What Do Jellyfish Eat?
Jellyfish are very interesting sea creatures that live in all ocean waters, from warm tropical oceans to the coldest artic oceans. In this AnimalWised article we uncover what jellyfish eat, how they hunt and other fun facts!
What are jellyfish?
Jellyfish are mainly free-swimming marine animals with umbrella-shaped bells and trailing tentacles. These sea creatures live in all ocean water, but thrive in warm tropical water and cold artic water.
These creatures are actually not fish, they are actually invertebrates as they do not have any bones. In addition, jellyfish don't have brains, hearts, lungs or even eyes. Their anatomy is very primitive and yet has allowed them to survive for millions of years. In fact, there is evidence that jellyfish are the oldest multi-cellular animal on earth. They've been around since before dinosaurs roamed the earth.
There are more than 2,000 types of jellyfish known to us. Only 70 can actually hurt people. Nevertheless, scientists believe that there are around 300,000 different species of jellyfish yet to be discovered. It's important to remember that more than 80% of the ocean hasn't been explored yet.
With this grand variety of jellyfish species, their size varies greatly. The smallest species is only 1 milimeter in diameter, whereas the largest is 2 meters big, with tentacles as long as 60 meters long. Learn more in our article about the largest jellyfish in the world.
Continue reading to learn more about jellyfish, their diet, hunting methods and more!
What do jellyfish eat?
Jellyfish are (mainly) carnivorous animals that eat small fish, copepods, fish eggs and small plants. Some species of jellyfish actually eat other smaller jellyfish too.
To hunt, jellyfish use the stinging cells in their tentacles to paralyze their prey before eating them. Inside their bell-shaped body is an opening that is its mouth. They eat and discard waste from this opening. Continue reading to learn more about how jellyfish hunt and digest their food.
How do jellyfish hunt?
How does a brainless sea creature hunt their prey? Let's dive deeper into how jellyfish hunt. The first important factor is their sensory receptors that they have in their bell and tentacles.
Almost all species of jellyfish activate the tentacles and their toxin when they come into contact with their food. Since they cannot differentiate humans with potential prey, accidents with these animals are very common.
Once they locate their prey and catch it with their tentacles, they discharge toxins through specialized cells that can release the venom, paralysing their victim. Once their victim is paralysed, they slowly bring it to their mouths with their tentacles and begin to digest it using their digestive enzymes.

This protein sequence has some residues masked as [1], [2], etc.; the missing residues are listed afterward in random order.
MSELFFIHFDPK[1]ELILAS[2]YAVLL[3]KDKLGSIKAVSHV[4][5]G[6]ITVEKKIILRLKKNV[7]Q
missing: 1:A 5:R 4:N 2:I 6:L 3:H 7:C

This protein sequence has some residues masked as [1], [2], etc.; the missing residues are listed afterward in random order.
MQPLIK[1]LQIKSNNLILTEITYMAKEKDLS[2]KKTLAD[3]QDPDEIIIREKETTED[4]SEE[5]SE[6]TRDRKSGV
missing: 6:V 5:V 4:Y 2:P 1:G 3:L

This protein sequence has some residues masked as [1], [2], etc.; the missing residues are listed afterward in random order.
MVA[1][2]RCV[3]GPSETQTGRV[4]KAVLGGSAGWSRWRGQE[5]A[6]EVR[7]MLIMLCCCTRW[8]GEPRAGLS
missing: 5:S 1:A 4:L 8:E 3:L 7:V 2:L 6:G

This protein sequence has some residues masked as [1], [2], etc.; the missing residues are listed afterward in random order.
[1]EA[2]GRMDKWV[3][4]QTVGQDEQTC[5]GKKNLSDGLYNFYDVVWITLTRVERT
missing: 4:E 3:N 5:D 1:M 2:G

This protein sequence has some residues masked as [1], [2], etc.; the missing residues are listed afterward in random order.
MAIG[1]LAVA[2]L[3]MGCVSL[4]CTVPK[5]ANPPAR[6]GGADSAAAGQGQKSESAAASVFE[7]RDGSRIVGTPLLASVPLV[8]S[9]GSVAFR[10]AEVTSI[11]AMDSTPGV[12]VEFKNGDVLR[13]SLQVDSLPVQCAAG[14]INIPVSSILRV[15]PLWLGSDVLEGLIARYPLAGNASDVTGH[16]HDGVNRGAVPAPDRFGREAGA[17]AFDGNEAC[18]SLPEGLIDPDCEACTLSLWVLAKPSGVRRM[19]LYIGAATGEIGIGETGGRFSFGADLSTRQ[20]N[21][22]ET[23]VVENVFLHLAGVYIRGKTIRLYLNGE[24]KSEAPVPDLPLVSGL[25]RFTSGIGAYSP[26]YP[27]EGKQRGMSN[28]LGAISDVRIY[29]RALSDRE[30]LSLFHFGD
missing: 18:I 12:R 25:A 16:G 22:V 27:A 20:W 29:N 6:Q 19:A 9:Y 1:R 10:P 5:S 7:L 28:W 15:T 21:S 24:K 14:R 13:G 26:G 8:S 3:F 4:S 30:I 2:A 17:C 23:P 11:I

As we've previously mentioned, jellyfish are opportunistic animals as they are able to consume large amount of prey by swimming or simply being carried around by the ocean currents. However, like other animals, jellyfish also have some hunting mechanisms:
- Cruising hunting: typical of the jellyfish of the order Rhizostomea, this is when jellyfish capture their prey by cruising. Thanks to the ocean currents and the jellyfish's movement through the umbella, their prey is directly towards the mouth of the jellyfish. This is when the jellyfish will use their tentacles to trap and eat them.
- Ambush hunting: this type of hunting is used by jellyfish with stronger and longer tentacles and it is based on swimming in a zig-zag motion in order to group their prey together and then catach them through rapid movements.
In the following video shared by Sabrina Inderbitzi we can see a jellyfish hunting:
How do jellyfish digest their prey?
Although their organism is very primitive, jellyfish are capable of carrying out vital processes such as the digestion of their food. These striking animals are endowed with a single cavity, which is their mouth, followed by the gastrovascular cavity. Digestion occurs within this cavity thanks to its hair cells and digestive enzymes.
In addition, this cavity works as a system to distribute all nutrients, oxygen and as an excretory system, since jellyfish do not have a well differentiated digestive and excretory system. Therefore, jellyfish use the same cavity to eat their food and also to eliminate waste.
You may also be interested in our article about how jellyfish reproduce.
Other fun facts about jellyfish
- Jellyfish don't have brains, hearts, eyes or even lungs
- Jellyfish are the oldest multicellular animal on earth
- Jellyfish can clone themselves
- Some jellyfish have teeth
- Jellyfish never get tangled
- Jellyfish can be very colourful
- Jellyfish are almost completely comprised of water
- Jellyfish aren't fish
- There are over 25 species of edible jellyfish
- Some jellyfish are bioluminescent, which means that they can produce their own internal glow
Want to learn more? Read our article on animals without a brain.
If you want to read similar articles to What Do Jellyfish Eat?, we recommend you visit our Healthy diets category.
- González Rojas, S. (2017). Diet of the jellyfish Lychnorhiza sp. (Scyphozoa: Rhizostomeae) in the coastal sector of the Island of Salamanca, Magdalena, Colombia . Doctoral dissertation, Universidad del Magdalena.
- Ishii, H., & Tanaka, F. (2001). Food and feeding of Aurelia aurita in Tokyo Bay with an analysis of stomach contents and a measurement of digestion times . In Jellyfish Blooms: Ecological and Societal Importance (pp. 311-320). Springer, Dordrecht.
- Martínez-Pérez, RB, Rodríguez, JA, Soto, LAL, Gortáres-Moroyoqui, P., & Diaz-Tenorio, LM (2020). Cannonball jellyfish digestion: an insight into the lipolytic enzymes of the digestive system . PeerJ, 8, e9794.